National Oceanic and Atmospheric Administration (NOAA):
The budget proposes to eliminate funding for several NOAA grant and education programs, including Sea Grant, the National Estuarine Research Reserve System, Coastal Zone Management Grants, the Office of Education, and the Pacific Coastal Salmon Recovery Fund. All of these are critical to helping the nation adapt to a changing environment. The elimination of these programs has repercussions on the scientific research itself, as well as on emergency preparedness, disaster risk reduction, and national security. Programs like Sea Grant, for example, enable universities to conduct research that helps states prepare for coastal flooding.
National Aeronautics and Space Administration (NASA):
The White House budget proposes to terminate five Earth Science Missions which have furthered knowledge of biological, physical, chemical and extraterrestrial processes: Radiation Budget Instrument (RBI), PACE, OCO-3, DSCOVR Earth-viewing instruments, and CLARREO Pathfinder. These five NASA Missions are critical tools for improving predictive capacity for everything from agricultural commodities and water management to infrastructure management.
Federal Emergency Management Agency (FEMA):
The White House’s proposed cuts to the FEMA’s budget would seriously undermine the nation’s ability to prepare for and recover from disasters. The 2018 budget proposes eliminating the National Flood Insurance Program’s (NFIP) Flood Hazard Mapping and Risk Analysis Program, which is vital for communities seeking to understand climate risks and take protective measures. The budget also cuts funding for the Pre-Disaster Mitigation Grant Program by nearly 61 percent. The program helps states, local governments and communities plan and implement long-term measures to reduce the risks and losses from disasters.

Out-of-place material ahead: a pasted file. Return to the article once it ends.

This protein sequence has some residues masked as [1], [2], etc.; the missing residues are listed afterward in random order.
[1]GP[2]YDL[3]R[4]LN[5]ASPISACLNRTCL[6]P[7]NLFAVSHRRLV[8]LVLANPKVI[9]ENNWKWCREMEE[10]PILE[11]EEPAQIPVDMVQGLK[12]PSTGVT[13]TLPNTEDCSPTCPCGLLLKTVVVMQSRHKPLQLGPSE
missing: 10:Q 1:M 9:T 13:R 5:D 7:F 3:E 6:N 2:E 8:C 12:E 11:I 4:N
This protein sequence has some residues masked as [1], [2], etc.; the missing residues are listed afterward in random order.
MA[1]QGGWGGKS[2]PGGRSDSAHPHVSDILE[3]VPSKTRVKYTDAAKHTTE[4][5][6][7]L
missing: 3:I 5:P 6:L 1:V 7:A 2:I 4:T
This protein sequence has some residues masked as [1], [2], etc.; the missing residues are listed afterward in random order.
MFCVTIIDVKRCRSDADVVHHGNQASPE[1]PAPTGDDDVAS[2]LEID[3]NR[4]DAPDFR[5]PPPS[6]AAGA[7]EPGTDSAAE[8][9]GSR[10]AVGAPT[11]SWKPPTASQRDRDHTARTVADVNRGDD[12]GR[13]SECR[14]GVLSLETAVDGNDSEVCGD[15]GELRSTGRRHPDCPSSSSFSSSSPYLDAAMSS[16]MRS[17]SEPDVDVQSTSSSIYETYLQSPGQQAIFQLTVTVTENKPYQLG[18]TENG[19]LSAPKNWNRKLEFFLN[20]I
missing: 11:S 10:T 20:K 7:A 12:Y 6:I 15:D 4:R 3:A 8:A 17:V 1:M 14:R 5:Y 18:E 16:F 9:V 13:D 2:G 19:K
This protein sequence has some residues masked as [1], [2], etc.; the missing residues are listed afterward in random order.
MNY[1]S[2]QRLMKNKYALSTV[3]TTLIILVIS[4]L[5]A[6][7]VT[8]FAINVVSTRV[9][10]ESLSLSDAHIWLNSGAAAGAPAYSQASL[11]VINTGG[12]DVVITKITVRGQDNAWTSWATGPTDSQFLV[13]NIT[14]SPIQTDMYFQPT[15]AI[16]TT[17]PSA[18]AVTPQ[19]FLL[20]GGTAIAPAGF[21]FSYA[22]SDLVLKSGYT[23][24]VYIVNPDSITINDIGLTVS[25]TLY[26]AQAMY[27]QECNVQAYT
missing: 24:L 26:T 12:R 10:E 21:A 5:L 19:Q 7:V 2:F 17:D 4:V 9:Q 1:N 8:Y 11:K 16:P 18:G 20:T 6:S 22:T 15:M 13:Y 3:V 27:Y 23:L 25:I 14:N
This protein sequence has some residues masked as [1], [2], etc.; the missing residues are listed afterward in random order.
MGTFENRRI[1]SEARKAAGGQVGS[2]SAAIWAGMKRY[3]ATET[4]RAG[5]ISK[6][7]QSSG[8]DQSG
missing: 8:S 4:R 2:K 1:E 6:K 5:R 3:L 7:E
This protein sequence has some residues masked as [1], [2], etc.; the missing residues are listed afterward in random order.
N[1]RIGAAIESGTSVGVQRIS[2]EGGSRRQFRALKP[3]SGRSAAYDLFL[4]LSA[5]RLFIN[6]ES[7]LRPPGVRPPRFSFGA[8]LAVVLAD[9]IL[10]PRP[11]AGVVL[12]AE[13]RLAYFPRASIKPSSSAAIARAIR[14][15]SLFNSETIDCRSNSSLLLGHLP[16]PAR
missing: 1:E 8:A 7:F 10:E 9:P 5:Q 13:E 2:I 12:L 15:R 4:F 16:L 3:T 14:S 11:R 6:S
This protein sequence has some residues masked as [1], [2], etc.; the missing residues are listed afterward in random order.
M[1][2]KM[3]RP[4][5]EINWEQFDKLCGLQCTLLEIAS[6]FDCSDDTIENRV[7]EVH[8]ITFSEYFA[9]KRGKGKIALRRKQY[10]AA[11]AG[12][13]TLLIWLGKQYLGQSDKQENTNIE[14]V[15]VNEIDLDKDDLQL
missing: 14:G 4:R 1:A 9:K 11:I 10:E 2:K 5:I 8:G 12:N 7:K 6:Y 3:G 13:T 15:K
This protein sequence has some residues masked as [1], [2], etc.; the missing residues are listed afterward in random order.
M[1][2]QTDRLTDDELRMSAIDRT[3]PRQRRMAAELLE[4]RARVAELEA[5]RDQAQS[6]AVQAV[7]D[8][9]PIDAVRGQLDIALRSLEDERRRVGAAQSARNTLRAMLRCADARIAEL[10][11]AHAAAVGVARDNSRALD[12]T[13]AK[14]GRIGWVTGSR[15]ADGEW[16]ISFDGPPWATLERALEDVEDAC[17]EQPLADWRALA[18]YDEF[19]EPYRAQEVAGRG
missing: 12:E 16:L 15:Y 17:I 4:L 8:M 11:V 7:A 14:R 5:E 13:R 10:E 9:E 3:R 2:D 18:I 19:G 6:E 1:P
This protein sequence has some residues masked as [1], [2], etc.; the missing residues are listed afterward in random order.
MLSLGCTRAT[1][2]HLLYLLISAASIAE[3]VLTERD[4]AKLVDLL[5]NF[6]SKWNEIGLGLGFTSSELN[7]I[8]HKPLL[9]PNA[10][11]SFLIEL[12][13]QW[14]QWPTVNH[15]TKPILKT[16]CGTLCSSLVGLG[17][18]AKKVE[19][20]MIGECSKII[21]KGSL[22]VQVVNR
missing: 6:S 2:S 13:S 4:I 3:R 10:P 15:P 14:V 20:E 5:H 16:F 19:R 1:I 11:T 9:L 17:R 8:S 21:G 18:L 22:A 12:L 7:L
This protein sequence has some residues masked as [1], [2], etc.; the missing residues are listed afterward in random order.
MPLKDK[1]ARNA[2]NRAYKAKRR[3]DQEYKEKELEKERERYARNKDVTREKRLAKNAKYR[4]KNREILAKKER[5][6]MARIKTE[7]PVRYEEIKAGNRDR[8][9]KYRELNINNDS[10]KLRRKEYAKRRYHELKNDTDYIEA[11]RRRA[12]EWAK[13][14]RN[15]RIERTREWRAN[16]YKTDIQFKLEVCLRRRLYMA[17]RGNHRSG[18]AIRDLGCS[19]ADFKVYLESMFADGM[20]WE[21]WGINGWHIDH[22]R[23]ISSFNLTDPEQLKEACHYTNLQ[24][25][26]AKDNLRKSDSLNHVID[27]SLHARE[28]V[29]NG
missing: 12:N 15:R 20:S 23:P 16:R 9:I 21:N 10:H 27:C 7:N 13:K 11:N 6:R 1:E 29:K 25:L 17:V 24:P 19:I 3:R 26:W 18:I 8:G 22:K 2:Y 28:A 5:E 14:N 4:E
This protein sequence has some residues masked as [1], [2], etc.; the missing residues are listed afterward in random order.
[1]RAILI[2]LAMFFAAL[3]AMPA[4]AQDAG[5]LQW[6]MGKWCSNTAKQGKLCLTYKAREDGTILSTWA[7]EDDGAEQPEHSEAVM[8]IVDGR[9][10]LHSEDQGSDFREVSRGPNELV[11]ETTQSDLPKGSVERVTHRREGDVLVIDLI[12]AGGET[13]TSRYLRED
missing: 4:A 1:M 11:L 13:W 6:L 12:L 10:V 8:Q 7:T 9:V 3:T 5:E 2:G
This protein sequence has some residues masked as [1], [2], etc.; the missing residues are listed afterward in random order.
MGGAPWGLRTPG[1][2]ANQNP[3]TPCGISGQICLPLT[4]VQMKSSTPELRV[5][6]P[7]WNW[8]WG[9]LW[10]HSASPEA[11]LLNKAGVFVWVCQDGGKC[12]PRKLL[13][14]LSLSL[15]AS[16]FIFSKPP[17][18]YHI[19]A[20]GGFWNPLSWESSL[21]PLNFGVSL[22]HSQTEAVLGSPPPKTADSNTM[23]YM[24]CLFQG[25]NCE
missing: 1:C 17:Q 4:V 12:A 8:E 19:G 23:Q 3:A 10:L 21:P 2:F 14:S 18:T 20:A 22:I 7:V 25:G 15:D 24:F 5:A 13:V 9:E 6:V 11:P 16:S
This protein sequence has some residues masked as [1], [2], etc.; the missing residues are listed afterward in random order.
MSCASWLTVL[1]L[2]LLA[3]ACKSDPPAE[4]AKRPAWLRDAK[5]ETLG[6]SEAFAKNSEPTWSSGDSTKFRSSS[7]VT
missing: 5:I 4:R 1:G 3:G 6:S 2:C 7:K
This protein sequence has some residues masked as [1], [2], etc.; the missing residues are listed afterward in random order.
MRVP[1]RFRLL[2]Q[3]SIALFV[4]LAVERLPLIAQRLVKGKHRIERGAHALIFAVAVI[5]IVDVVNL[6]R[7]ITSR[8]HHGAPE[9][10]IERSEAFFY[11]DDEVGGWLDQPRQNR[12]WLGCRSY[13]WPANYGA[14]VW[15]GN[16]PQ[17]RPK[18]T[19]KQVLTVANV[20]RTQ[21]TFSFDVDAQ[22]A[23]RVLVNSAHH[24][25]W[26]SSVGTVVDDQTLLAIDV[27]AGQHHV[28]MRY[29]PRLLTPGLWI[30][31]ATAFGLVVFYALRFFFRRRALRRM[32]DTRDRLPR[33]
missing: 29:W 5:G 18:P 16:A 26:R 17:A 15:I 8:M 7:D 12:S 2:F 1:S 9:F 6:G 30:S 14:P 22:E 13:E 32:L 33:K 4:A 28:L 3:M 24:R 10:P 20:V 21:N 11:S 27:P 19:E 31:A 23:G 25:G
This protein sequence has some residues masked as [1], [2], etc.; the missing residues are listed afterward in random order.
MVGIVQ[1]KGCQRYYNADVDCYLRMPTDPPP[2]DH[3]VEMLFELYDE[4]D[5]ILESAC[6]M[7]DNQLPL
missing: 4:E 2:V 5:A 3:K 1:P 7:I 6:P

U.S. Department of Agriculture (USDA):
The budget proposal decreases USDA funding by 21 percent. It cuts programs that would leave rural and urban farmers, low-income families, and taxpayers vulnerable. For instance, the Supplemental Nutrition Assistance Program (SNAP)—a cost-effective program with a track record of success in alleviating hunger and poverty—would be devastated by nearly $193 billion in cuts, or roughly a 28 percent reduction of program spending. The decrease will directly lead to suffering and hunger for millions of Americans in communities across the country.
In addition, the White House budget would significantly alter key agricultural research and conservation programs, undermining the ability of farmers to sustain their land and their livelihoods for the future. The budget would slash more than $33 million from critical agricultural research programs such as the Agriculture and Food Research Initiative (AFRI) and Sustainable Agriculture Research & Education Program (SARE). Funding for the Regional Conservation Partnership Program would be eliminated. This denies farmers the science they need to maintain economic profitability and adapt to the harsh realities of a changing climate, and would leave the nation’s natural resources more at risk due to pollution.